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The Scary DBA

I have twenty+ years experience in IT. That time was spent in technical support, development and database administration. I work forRed Gate Software as a Product Evangelist. I write articles for publication at SQL Server Central, Simple-Talk, PASS Book Reviews and SQL Server Standard. I have published two books, ”Understanding SQL Server Execution Plans” and “SQL Server 2008 Query Performance Tuning Distilled.” I’m one of the founding officers of the Southern New England SQL Server Users Group and its current president. I also work on part-time, short-term, off-site consulting contracts. In 2009 and 2010 I was awarded as a Microsoft SQL Server MVP. In the past I’ve been called rough, intimidating and scary. To which I usually reply, “Good.” You can contact me through grant -at- scarydba dot kom (unobfuscate as necessary).

Learning Powershell

I’ve been attending a Powershell fundamentals class with Don Jones (blog|twitter). If you read my blog you might be aware of the fact that I’ve posted a few PowerShell scripts in the past.  So why was I attending a fundamentals class? Because I didn’t know what I was doing. I knew going into the class that I needed a better grounding in the fundamentals of Posh, but after the first day of Don’s excellent class, I realized that I had been working with PowerShell and didn’t have a clue how it really worked.

Don’s class is excellent and I could spend a lot of time talking about just that (which I’m sure would make Don happy). However I want to concentrate on something that he said during class that really resonated because I think it’s true. You don’t hear “true” things all the time, so when one jumps up and bites you, it’s worth paying attention. I don’t have his exact quote written down, so this will be more than a bit of a paraphrase. Don laid down the argument that Microsoft is creating a two tier structure where low level admins will have a GUI and the real experts will be using PowerShell. He showed how some of the functionality available in AD is already split and he said that more and more products coming out of Microsoft are going to be showing this same split.

So why do I see this as important? Well, it’s simple really. I don’t want to be in the low level, second tier, LOWER PAID, MORE EASILY REPLACED, set of knowledge workers. I want to be in the group that really can make things go. I want to ensure my employability into the future (at least until I win the lottery… which will happen right after I start playing it). You may not like PowerShell. You may not like Microsoft, SQL Server, Windows or any of that stuff. You may be a devoted Mac-head (like Don, Brent, Aaron..). But if your job is related to managing Windows servers, SQL Server, Operations Manager, SharePoint, Exchange… you get the idea, regardless of how you feel about PowerShell and the rest, if you want to be better, more powerful, and more employable, you need to learn PowerShell.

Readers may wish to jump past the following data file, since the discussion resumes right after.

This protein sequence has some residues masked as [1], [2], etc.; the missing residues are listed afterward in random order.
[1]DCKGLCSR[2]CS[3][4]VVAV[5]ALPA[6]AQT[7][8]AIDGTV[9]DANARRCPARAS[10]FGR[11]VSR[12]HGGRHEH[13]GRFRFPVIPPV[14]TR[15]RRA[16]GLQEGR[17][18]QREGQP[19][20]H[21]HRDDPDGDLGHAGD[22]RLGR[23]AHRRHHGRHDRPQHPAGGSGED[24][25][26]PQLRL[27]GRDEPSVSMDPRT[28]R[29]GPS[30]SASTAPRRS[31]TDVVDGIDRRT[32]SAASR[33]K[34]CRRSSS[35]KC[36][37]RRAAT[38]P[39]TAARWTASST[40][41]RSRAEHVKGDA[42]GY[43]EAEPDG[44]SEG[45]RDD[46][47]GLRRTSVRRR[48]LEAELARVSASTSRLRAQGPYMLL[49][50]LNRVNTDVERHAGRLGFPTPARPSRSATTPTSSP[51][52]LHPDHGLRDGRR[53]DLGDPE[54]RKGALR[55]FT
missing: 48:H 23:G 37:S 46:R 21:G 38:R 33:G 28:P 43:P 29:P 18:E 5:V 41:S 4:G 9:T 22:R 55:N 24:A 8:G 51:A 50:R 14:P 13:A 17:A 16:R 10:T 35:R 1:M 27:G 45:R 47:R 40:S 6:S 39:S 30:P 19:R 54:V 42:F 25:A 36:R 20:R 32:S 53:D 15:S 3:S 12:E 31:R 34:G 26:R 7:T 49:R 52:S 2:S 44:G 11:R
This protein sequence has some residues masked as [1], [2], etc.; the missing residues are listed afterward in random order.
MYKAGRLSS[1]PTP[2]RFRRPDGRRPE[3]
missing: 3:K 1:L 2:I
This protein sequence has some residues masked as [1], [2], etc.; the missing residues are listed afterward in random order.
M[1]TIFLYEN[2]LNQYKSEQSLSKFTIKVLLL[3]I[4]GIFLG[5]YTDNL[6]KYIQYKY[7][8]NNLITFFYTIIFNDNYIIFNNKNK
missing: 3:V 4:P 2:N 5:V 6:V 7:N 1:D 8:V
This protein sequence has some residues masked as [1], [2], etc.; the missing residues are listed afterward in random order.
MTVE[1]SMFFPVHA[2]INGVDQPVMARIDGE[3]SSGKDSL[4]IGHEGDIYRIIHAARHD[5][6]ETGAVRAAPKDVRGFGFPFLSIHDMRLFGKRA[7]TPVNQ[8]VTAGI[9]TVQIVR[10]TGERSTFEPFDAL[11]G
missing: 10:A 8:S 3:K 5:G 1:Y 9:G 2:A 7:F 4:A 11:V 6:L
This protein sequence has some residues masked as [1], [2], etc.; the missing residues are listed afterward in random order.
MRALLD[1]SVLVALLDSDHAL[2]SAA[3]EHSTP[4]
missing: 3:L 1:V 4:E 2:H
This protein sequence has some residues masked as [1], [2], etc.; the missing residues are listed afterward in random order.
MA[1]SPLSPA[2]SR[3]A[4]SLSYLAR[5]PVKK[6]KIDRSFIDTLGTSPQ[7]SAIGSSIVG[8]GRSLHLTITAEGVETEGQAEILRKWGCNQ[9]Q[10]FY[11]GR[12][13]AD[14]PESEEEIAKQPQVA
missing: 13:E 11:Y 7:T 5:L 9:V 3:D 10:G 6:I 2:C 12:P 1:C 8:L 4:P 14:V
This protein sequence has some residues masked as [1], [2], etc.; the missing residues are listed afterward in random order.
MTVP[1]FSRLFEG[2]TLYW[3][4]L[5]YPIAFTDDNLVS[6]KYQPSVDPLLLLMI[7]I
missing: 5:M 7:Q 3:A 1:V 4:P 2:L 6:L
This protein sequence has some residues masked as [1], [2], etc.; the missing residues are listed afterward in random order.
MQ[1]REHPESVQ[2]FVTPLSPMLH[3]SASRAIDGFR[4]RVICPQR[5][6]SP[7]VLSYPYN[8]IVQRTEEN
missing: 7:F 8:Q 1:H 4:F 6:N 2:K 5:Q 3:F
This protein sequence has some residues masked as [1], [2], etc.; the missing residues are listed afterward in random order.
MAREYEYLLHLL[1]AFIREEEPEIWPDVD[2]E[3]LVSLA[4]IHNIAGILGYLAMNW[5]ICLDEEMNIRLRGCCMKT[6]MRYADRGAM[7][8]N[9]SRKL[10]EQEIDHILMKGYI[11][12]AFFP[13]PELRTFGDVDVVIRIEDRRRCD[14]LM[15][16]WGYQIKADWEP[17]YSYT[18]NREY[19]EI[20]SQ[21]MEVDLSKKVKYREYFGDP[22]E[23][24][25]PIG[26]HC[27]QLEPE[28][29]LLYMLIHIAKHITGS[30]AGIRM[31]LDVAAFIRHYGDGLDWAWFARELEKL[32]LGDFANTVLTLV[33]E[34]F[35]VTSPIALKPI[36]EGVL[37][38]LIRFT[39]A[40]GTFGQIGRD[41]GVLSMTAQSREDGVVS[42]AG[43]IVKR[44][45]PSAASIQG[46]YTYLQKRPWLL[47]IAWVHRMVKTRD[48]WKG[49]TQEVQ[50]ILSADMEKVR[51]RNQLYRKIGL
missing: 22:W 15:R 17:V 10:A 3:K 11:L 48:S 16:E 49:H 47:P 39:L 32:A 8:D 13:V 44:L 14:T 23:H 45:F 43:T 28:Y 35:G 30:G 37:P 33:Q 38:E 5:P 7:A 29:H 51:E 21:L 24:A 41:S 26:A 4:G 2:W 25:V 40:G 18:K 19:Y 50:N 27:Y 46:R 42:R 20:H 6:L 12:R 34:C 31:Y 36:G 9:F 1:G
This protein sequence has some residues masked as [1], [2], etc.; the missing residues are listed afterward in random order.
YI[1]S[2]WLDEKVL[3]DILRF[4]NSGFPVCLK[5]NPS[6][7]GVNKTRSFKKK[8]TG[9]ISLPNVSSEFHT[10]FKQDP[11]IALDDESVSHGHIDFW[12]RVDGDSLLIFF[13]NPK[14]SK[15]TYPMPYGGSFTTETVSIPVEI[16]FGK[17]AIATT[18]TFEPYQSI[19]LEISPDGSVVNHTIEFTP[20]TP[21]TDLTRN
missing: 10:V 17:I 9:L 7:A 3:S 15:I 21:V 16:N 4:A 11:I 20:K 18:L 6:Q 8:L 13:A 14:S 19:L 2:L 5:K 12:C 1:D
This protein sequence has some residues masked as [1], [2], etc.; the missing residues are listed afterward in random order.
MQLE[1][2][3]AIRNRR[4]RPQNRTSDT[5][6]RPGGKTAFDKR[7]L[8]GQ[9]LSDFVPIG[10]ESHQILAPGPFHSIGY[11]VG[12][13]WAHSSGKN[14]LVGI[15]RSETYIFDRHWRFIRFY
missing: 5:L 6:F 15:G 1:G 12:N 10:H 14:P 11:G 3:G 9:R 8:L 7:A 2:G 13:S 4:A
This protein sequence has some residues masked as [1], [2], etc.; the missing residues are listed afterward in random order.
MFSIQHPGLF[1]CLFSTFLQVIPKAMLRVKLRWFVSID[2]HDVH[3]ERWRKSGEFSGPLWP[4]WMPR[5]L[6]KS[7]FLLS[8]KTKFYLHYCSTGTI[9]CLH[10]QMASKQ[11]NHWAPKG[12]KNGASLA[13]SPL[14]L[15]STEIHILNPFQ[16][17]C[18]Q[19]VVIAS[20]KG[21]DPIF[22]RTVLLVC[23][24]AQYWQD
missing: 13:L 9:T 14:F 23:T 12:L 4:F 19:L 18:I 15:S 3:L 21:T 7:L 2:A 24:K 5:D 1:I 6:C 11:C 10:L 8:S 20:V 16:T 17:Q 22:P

The good news is, it’s not that hard. The better news is, you can contact Don and get into one of his classes. The even better news is, if you’re a lazy, good for nothing lay-about, like me, learning PowerShell will make you more efficient, which means more time to lay around doing nothing while still looking good for the boss. So for those of you who believed that they just didn’t need to learn PowerShell… well, you’re wrong. Go get started. I’d suggest learning the fundamentals first, not just hacking away at it like I did. Don’s book might be a good place to start (TFM…. [snicker]).


Comments

Posted by Steve Jones on 23 June 2010

Nice post, I think I might need to pick up some Powershell scripts soon.

Posted by Grant Fritchey on 23 June 2010

Thanks, but you know, after I wrote it, I realized I should have sent it to you as an editorial. Ah well. I've got two that I'm trying to work on.

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